But former chief whip Mark Harper interrupted him to say: ‘But it’s not just about scrutiny, it’s about the laws we’re making and the ones that for example came in at midnight tonight, with 12 pages of detailed laws, lots of detail and criminal offences and duties not mentioned when they were set out in a statement last week, including duties on employers, directors and officers with serious criminal penalties.  

Boris Johnson (pictured today) has introduced a £1,000 for those who maliciously force other people into isolation by making false claims to authorities that they could have come into contact with the virus

The wide-ranging laws and the list of punishments were revealed in legal documents and came into force on Monday.

The wide-ranging laws and the list of punishments were revealed in legal documents and came into force on Monday.

Acceptable excuses for breaking self-isolation 

The legislation released today lists acceptable reasons for breaching your own self-isolation.

As well as threatening five-figure sums for spurious breaches, there is a vast swathes of acceptable excuses that can be given.

Medical care is one perhaps obvious reason. The rules set out that this can be either ‘required urgently’ or as a referral from a GP for less emergency treatment.

The range of physical medical care covered includes dentistry, the optician, audiologists, chiropodists, chiropractors and osteopaths. Mental health treatment is also on the list.

Animal owners are also allowed to take their pets or working animals for treatment ‘where this is required urgently or on the advice of a veterinary surgeon’.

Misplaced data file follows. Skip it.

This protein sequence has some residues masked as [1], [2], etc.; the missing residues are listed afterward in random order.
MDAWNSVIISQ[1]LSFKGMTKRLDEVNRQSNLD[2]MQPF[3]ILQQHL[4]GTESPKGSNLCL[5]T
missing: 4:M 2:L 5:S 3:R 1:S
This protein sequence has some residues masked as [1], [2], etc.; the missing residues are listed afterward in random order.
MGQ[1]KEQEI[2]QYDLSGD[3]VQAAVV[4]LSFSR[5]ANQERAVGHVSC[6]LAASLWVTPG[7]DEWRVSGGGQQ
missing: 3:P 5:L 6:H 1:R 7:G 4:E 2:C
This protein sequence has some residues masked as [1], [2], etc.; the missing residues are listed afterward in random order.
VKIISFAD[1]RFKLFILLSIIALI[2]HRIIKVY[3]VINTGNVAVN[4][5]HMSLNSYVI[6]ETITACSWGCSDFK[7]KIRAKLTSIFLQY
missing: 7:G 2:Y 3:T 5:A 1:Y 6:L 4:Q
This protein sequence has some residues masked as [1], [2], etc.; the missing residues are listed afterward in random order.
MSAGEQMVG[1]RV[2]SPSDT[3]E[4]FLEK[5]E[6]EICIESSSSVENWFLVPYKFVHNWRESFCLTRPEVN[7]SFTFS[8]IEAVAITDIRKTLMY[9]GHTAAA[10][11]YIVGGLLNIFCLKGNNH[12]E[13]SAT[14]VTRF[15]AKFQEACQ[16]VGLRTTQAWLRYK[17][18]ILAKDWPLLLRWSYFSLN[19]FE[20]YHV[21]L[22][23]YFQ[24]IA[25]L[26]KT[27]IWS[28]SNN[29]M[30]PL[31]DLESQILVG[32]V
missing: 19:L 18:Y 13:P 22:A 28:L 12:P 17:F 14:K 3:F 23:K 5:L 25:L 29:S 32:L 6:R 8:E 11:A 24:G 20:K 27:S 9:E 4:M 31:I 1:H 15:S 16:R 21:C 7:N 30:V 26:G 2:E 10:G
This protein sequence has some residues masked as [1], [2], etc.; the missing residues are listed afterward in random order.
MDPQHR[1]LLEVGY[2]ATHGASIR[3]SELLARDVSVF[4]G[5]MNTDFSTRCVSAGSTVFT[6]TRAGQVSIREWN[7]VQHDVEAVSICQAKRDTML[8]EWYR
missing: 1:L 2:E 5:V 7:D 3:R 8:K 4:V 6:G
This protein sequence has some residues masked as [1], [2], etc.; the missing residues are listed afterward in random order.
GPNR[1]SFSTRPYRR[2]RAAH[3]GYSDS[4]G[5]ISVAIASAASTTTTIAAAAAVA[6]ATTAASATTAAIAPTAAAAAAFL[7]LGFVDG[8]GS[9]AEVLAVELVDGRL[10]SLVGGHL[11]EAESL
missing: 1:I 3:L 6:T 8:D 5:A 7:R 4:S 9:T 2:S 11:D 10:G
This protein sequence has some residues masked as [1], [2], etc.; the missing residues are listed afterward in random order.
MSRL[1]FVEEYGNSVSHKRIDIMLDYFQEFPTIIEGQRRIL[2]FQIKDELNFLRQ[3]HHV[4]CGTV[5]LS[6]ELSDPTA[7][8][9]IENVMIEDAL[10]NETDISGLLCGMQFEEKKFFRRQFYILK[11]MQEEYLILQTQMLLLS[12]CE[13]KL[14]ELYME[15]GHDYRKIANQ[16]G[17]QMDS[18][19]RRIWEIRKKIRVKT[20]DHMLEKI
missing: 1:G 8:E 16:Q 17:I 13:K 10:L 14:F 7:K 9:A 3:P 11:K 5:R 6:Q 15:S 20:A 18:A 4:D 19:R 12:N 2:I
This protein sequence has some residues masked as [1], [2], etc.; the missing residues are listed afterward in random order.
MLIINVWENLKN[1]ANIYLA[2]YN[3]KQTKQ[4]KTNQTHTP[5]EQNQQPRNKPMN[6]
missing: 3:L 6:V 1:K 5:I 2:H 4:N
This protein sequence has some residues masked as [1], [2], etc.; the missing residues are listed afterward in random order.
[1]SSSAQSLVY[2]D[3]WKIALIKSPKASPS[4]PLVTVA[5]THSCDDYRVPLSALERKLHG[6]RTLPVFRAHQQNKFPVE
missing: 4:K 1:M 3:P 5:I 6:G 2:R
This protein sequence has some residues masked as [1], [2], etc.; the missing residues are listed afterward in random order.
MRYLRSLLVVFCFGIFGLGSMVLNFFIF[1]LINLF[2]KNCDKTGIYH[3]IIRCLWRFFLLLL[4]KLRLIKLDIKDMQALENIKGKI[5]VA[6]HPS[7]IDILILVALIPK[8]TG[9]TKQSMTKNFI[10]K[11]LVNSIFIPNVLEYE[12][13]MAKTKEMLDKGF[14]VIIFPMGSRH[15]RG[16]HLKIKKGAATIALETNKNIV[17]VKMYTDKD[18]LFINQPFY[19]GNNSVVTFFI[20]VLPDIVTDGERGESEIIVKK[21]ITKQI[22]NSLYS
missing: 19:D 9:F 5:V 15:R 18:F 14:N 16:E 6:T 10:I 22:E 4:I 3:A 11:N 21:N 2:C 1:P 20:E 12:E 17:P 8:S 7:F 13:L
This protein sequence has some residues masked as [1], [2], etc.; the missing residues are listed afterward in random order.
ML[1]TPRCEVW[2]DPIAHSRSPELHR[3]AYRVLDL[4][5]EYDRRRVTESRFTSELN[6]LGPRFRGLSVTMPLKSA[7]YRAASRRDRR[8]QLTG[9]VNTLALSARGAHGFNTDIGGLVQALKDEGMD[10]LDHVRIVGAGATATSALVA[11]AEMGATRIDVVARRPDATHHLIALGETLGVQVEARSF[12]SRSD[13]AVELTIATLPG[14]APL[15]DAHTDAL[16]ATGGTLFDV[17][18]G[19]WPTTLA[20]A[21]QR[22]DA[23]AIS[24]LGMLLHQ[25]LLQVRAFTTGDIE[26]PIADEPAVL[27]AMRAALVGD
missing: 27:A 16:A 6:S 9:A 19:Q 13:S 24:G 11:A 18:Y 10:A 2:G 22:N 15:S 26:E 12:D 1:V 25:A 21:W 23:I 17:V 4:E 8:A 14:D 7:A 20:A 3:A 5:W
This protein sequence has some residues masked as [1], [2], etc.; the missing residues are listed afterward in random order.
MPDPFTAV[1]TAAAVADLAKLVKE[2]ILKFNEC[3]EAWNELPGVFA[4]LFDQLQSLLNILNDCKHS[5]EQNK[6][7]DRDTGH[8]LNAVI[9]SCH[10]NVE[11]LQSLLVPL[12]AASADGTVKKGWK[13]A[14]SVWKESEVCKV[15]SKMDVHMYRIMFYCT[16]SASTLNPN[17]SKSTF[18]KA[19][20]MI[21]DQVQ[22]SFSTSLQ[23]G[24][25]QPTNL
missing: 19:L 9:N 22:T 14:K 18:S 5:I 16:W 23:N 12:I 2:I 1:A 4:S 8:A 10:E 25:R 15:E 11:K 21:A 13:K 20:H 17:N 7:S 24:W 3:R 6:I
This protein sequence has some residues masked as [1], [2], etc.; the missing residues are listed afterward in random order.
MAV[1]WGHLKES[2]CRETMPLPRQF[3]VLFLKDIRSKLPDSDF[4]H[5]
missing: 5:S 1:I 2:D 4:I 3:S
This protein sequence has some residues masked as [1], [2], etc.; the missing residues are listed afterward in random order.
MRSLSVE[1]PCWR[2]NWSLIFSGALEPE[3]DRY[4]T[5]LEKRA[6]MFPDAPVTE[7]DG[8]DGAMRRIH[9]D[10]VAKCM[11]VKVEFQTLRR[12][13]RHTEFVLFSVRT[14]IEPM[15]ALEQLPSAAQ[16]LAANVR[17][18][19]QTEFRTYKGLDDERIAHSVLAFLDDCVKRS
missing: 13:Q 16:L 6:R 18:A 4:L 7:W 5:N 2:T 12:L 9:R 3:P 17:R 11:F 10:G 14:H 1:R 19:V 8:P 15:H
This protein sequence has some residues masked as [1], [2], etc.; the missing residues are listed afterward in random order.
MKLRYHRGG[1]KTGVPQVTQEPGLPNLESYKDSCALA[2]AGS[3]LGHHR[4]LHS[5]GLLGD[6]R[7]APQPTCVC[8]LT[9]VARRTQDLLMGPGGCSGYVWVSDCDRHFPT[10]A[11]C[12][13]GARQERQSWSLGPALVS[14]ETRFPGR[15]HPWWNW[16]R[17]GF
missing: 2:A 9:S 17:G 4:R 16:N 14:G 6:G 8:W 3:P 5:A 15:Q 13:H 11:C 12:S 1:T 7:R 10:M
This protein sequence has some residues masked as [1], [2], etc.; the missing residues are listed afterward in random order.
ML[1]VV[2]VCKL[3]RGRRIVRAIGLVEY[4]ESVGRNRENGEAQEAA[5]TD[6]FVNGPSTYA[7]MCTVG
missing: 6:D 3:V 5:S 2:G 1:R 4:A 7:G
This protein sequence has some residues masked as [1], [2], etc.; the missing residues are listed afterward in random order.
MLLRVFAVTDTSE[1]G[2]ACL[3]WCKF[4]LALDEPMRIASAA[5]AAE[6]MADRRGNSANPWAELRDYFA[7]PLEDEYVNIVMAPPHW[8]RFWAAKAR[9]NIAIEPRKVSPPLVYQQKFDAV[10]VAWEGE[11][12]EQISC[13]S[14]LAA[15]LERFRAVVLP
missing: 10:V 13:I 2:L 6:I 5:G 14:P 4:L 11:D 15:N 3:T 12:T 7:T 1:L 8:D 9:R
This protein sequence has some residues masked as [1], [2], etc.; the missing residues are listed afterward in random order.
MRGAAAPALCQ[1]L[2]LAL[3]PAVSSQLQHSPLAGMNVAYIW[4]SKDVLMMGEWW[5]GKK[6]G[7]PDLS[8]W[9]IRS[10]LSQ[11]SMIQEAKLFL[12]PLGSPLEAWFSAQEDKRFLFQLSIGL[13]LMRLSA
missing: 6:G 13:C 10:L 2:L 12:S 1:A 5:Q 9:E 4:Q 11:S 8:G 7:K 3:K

Legal duties are also permissible, such as being required to attend a court case or other legal proceeding, or to answer bail.

Another reason given is ‘to avoid a risk of harm’ – for example if your home is on fire you will not be breaking the rules if you flee in terror.

You can also attend a funeral of a ‘close family member’ and to obtain ‘basic necessities’ like food and medication for people in your home – including pets – if there is no other way you can get hold of them. 

 

‘That’s why we need to scrutinise the detail of the legislation before it comes into force and give our assent to it, not I’m afraid just allow him to do so by decree.’

Mr Hancock replied: ‘Well of course sometimes in this pandemic we have to move fast, sometimes we have had to move fast and we may need to again. The challenge we have in this House is how to ensure proper scrutiny whilst also being able, when necessary, to move fast in response to the virus. That is the challenge that collectively we all face.’

Mr Baker later tweeted that the meeting with Health Secretary Matt Hancock, Chief Whip Mark Spencer and Commons leader Jacob Rees-Mogg was ‘cordial and constructive’.

‘I hope and expect we will reach a satisfactory agreement,’ he added.

The wide-ranging laws and the list of punishments were revealed in legal documents and came into force on Monday. 

Now, by law, people in England must self-isolate if they test positive for coronavirus, or are contacted by the test and trace service, or face fines starting from £1,000, rising to £10,000 for a fourth offence.

But the fines start at £4,000 for people who additionally are found to have ‘recklessly’ breach their own self-isolation. 

For example, going into an office or crowded place when you know this could put people at risk after being told to self-isolate.

 

The Prime Minister’s official spokesman said: ‘We know that the vast majority of people want to do the right thing.

‘What we are setting out is that those who recklessly take risks with the health of their friends, families and communities should expect this to be taken seriously.’

Those who test positive must do so for 10 days after displaying symptoms, or from their test date if they are asymptomatic, while members of their household must isolate for 14 days.